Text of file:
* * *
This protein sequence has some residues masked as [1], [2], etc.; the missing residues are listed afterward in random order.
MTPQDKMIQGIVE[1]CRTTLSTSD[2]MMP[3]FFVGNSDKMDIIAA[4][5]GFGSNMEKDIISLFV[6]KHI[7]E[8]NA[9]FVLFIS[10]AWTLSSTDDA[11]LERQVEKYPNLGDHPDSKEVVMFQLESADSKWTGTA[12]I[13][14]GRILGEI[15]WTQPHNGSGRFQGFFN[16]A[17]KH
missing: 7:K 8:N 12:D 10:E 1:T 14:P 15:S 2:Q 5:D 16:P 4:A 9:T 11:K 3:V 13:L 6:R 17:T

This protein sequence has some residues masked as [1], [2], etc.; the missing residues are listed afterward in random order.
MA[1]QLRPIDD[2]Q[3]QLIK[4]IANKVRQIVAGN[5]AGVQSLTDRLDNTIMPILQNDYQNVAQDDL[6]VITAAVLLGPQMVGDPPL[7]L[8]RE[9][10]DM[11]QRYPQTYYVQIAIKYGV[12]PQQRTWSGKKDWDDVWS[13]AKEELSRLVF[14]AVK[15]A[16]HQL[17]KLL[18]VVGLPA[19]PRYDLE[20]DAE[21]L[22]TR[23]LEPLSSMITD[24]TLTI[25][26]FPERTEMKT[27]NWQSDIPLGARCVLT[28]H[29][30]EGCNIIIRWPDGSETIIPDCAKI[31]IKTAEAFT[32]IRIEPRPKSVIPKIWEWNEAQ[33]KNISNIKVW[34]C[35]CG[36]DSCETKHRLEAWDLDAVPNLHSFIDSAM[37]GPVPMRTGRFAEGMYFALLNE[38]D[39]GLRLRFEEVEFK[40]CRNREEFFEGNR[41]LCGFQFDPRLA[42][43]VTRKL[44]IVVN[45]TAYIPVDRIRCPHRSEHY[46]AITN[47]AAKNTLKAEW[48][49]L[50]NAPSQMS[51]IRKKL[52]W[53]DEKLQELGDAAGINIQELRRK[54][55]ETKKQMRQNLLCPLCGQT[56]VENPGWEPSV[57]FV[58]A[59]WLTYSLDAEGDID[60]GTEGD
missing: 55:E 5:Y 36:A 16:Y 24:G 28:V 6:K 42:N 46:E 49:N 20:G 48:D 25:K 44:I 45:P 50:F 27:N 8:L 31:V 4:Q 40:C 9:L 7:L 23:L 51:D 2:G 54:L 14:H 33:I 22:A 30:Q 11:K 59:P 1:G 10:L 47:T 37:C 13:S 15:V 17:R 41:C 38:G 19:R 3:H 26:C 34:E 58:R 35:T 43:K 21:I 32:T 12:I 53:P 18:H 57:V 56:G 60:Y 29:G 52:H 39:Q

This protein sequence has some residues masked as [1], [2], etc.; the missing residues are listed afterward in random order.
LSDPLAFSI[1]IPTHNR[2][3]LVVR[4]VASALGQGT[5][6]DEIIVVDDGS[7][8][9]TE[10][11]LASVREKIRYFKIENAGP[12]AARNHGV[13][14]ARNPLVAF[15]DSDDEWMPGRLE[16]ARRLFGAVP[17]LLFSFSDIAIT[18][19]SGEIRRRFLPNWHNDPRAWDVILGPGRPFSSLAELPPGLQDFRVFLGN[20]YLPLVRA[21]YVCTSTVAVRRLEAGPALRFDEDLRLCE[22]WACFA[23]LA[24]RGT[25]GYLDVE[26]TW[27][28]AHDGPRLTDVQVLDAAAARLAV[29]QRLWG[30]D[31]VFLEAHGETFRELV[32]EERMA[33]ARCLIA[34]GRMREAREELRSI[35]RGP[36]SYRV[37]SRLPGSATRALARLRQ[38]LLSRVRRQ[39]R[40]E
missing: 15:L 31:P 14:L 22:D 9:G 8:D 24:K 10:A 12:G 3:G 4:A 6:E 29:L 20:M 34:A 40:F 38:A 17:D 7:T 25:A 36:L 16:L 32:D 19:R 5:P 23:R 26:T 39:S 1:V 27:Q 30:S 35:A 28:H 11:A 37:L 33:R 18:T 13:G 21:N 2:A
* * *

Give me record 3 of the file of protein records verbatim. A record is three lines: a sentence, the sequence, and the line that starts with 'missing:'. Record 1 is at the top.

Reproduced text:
This protein sequence has some residues masked as [1], [2], etc.; the missing residues are listed afterward in random order.
LSDPLAFSI[1]IPTHNR[2][3]LVVR[4]VASALGQGT[5][6]DEIIVVDDGS[7][8][9]TE[10][11]LASVREKIRYFKIENAGP[12]AARNHGV[13][14]ARNPLVAF[15]DSDDEWMPGRLE[16]ARRLFGAVP[17]LLFSFSDIAIT[18][19]SGEIRRRFLPNWHNDPRAWDVILGPGRPFSSLAELPPGLQDFRVFLGN[20]YLPLVRA[21]YVCTSTVAVRRLEAGPALRFDEDLRLCE[22]WACFA[23]LA[24]RGT[25]GYLDVE[26]TW[27][28]AHDGPRLTDVQVLDAAAARLAV[29]QRLWG[30]D[31]VFLEAHGETFRELV[32]EERMA[33]ARCLIA[34]GRMREAREELRSI[35]RGP[36]SYRV[37]SRLPGSATRALARLRQ[38]LLSRVRRQ[39]R[40]E
missing: 15:L 31:P 14:L 22:D 9:G 8:D 24:K 10:A 12:G 3:G 4:A 6:E 29:L 20:M 34:A 40:F 38:A 17:D 7:T 25:A 36:L 16:L 32:D 19:R 5:P 23:R 26:T 39:S 1:V 27:Q 30:S 35:A 28:H 11:A 37:L 33:R 18:T 13:G 21:N 2:A